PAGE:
Comparing Grand Theories Criticism –Many psychologists reject psychoanalytic theory as unscientific. –Others reject behaviorism as demeaning of human potential Contribution –Both behaviorism and psychoanalytic theory have led to hypotheses that have been examined in thousands of experiments
Toilet Training--How and When? Research findings Behaviorist approach was best for older children with serious disabilities Almost no method seemed to result in marked negative emotional consequences Many sources explain that because each child is different, there is no “right” way. What is the goal?
Newer Theories New theories Are multicultural Are multidisciplinary Are most closely tied to current view of science of human development Include sociocultural theory and universal theory
Newer Theories Sociocultural theory Proposes thoughts and human development results from the dynamic interaction between developing persons and their surrounding society Focuses on culture as integral to a person’s development Lev Vygotsky ( ) Describes interaction between culture and education Developed concepts of apprenticeship in thinking and guided participation
Newer Theories Zone of proximal development –Skills, knowledge, and concepts that learner is close to acquiring but cannot master without help Process of joint construction –New knowledge obtained through mentoring The intellectual excitement of that zone is the origin of the joy that both instruction and study can bring.
Taking culture into account Sociocultural perspective –Is viewed not as something external that impinges on developing persons but as integral to their development every day via the social –Influences inclusion of culture into contemporary research –Sheds new light on cultural differences in many areas, including attachment, gender, and ethnic prejudice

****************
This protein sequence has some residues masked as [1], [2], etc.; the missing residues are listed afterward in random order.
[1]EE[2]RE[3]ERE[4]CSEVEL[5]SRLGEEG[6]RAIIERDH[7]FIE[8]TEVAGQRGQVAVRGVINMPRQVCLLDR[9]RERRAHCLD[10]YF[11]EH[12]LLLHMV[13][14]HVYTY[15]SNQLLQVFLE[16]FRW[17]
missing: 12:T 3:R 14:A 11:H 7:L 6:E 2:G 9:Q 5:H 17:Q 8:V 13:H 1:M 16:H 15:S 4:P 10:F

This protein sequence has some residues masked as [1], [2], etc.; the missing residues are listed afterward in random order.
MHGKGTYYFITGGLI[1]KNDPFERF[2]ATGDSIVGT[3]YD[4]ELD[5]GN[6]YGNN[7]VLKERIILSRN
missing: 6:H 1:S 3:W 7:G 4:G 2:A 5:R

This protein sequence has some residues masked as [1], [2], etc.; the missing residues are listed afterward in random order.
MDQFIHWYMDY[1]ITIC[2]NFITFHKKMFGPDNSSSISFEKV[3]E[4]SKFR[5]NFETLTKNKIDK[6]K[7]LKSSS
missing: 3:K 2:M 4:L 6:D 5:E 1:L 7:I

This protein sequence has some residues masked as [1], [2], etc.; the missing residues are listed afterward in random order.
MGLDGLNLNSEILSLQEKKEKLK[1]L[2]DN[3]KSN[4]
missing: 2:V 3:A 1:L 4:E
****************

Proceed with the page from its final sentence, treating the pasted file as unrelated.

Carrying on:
Universal Perspective Humanism –Stresses the potential of all human beings for good and the belief that all people have the same basic needs, regardless of culture, gender Abraham Maslow (1908– 1970) –One of the founders of humanism –Arranged shared human needs in hierarchy –Contended that everyone must satisfy each lower level before moving higher Hope and Laughter Maslow believed in the human spirit and that it could overcome oppression and reach self- actualization, where faith, hope, and humor abound. Hope and Laughter Maslow believed in the human spirit and that it could overcome oppression and reach self- actualization, where faith, hope, and humor abound.
Moving Up, Not Looking Back
Universal Perspective Evolutionary theory –Integrates explanations for many issues in human development –Suggests humans have two long-standing biologically based drives: survival and reproduction –Proposes concept of selective adaptation –Suggests genetic variations are particularly beneficial when the environment changes and benefits humanity as a whole
Selective Adaptation Illustrated As you see, in 100 years, the “odd” gene becomes more common than the normal one—a new normal
What Theories Contribute Psychoanalytic theories Behaviorism Cognitive theories Sociocultural theories Universal theories Can you identify the contributions of each of the above theories?
Five Perspectives on Human Development
What Theories Contribute Eclectic perspective –Taken by most developmentalists –Occurs when aspects of each of the various theories of development are selectively applied, rather than adhering exclusively to one theory –Helps guard against bias and facilitates open- mindedness to alternative explanations for complexity of human life